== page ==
Theater & dance

Stage Review

A master manipulator works all the angles in ‘The Atheist’

Georgia Lyman (in front of an image of iconic CBS anchor Walter Cronkite) plays an unscrupulous journalist in “The Atheist.’’
Kalman Zabarsky
Georgia Lyman (in front of an image of iconic CBS anchor Walter Cronkite) plays an unscrupulous journalist in “The Atheist.’’

You can’t accuse Augustine Early, the bottom-feeding tabloid reporter in Ronan Noone’s “The Atheist,’’ of concealing her unscrupulous intentions. “My rules: Do whatever you have to do to get the story,’’ she proclaims.

Augustine certainly follows that amoral credo in an absorbingly spiky production of Noone’s 2006 solo play at Boston Playwrights’ Theatre, directed and designed by the playwright himself.

Portrayed by Georgia Lyman, shouldering a role hitherto played by men, Augustine is not exactly the ideal advertisement for journalism at this exceptionally charged moment in the history of relations between elected officials and the press. She systematically betrays anyone who makes the grave mistake of trusting her as she schemes, lies, and blackmails her way to the only thing that matters: fame. (“See, I knew from a young age I was going to be famous,’’ she confides to the audience early on. “More famous than anybody I ever knew.’’)


Part savage satire, part Faustian morality tale about the acquisition and misuse of power, “The Atheist’’ registers today as a kind of parallel-universe map to the slippery slope we’re all on, when the brand-new Trump administration has shown an eagerness to exploit the public’s lack of faith in the people who bring them the news.

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Noone, who teaches in BU’s graduate playwriting program, is the author of numerous fine dramas, including “Brendan,’’ “Little Black Dress,’’ and his Baile Trilogy. “The Atheist’’ was first produced off-Broadway in 2006, starring Chris Pine as Augustine, and later at Huntington Theatre Company with Campbell Scott in the role.

I don’t think the gender switch significantly alters the experience of the play, except insofar as it affords Lyman a chance to sink her teeth into a juicy role — always a welcome development. Attired as if for combat in black boots, black pants, and a tomato-red jersey, the actress delivers a performance of unrelenting, in-your-face fierceness that is in keeping with Noone’s sharply uncompromising, if sometimes meandering, script.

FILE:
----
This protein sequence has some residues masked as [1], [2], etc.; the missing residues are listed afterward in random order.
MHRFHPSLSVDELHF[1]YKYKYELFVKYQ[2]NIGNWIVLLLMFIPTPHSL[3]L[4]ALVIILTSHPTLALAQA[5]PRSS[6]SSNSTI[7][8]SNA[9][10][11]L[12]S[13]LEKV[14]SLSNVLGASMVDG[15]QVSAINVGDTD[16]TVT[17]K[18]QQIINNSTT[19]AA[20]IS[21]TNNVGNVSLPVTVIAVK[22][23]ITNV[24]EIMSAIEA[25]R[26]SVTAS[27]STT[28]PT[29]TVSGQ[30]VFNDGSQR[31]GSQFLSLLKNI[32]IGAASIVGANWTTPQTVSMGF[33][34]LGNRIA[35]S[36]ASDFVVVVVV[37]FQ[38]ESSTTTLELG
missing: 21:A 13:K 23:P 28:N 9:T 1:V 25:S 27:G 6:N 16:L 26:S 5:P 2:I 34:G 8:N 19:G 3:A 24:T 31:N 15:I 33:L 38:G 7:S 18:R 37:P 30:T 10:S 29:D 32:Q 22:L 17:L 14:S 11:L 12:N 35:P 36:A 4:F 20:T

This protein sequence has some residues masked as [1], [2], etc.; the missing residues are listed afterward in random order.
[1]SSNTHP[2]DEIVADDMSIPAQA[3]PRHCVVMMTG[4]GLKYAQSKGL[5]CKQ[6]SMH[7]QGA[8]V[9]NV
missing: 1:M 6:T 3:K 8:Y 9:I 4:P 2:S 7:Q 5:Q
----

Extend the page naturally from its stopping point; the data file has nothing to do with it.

As director, Noone makes heavy use of video to emphasize the dislocating sensation of living in an age that is simultaneously information-saturated and fact-challenged, when the truth itself perpetually seems up for grabs. The stage is strewn with crumpled newspapers, as if they are relics of a more factual time. The walls are covered with the names of media entities (“Breitbart,’’ “Politico,’’ “Drudge,’’ “CNN’’) and cynical one-liners (“Who needs sources when it’s true?’’).

Throughout the play Lyman’s performance is projected on a screen upstage, with multiple images of her receding diagonally into the distance. In addition, the actress periodically bolts offstage and speaks into a tripod-mounted video camera, forcing us to choose between watching her in the flesh or as a screen-mediated self, in close-up. Adjacent to the stage is a freeze-frame image of Walter Cronkite; maybe it was my imagination, but Uncle Walter’s lips seemed to be pursed in disapproval as he gazed down at the proceedings.


Hey, can you blame him? The calculating Augustine violates every rule of journalism and basic decency there is. She slants her coverage of a rape trial to benefit the accused, and when the accused is acquitted, Augustine collects on her debt by enlisting him in a scheme as elaborate as it is diabolical. Always looking for an angle, Augustine sells out her naïve lover, Jenny, in order to gain control over a powerful politician who can benefit Augustine’s career (the politician is Jenny’s landlord, and he’s been secretly recording her in intimate moments). Augustine’s next target is the politician’s wife, but there prove to be surprises in store for the ostensibly heartless journalist.

All in all, the social mirror Noone holds up in “The Atheist’’ reflects almost nothing reassuring, only a picture of a culture that has utterly lost its moorings. At the beginning of the BPT production, before Lyman utters a word, she ferociously scrawls “I want you to get mad’’ on a blackboard. By the end, when those same six words thunder from the screen, spoken by an actor in a movie that only seems more prophetic with each passing year, it’s clear that it’s Noone’s takeaway message as well.


Written and directed by Ronan Noone. Presented by Boston Playwrights’ Theatre, 949 Commonwealth Ave., Boston, through Feb. 5. Tickets: $30, 866-811-4111,

Don Aucoin can be reached at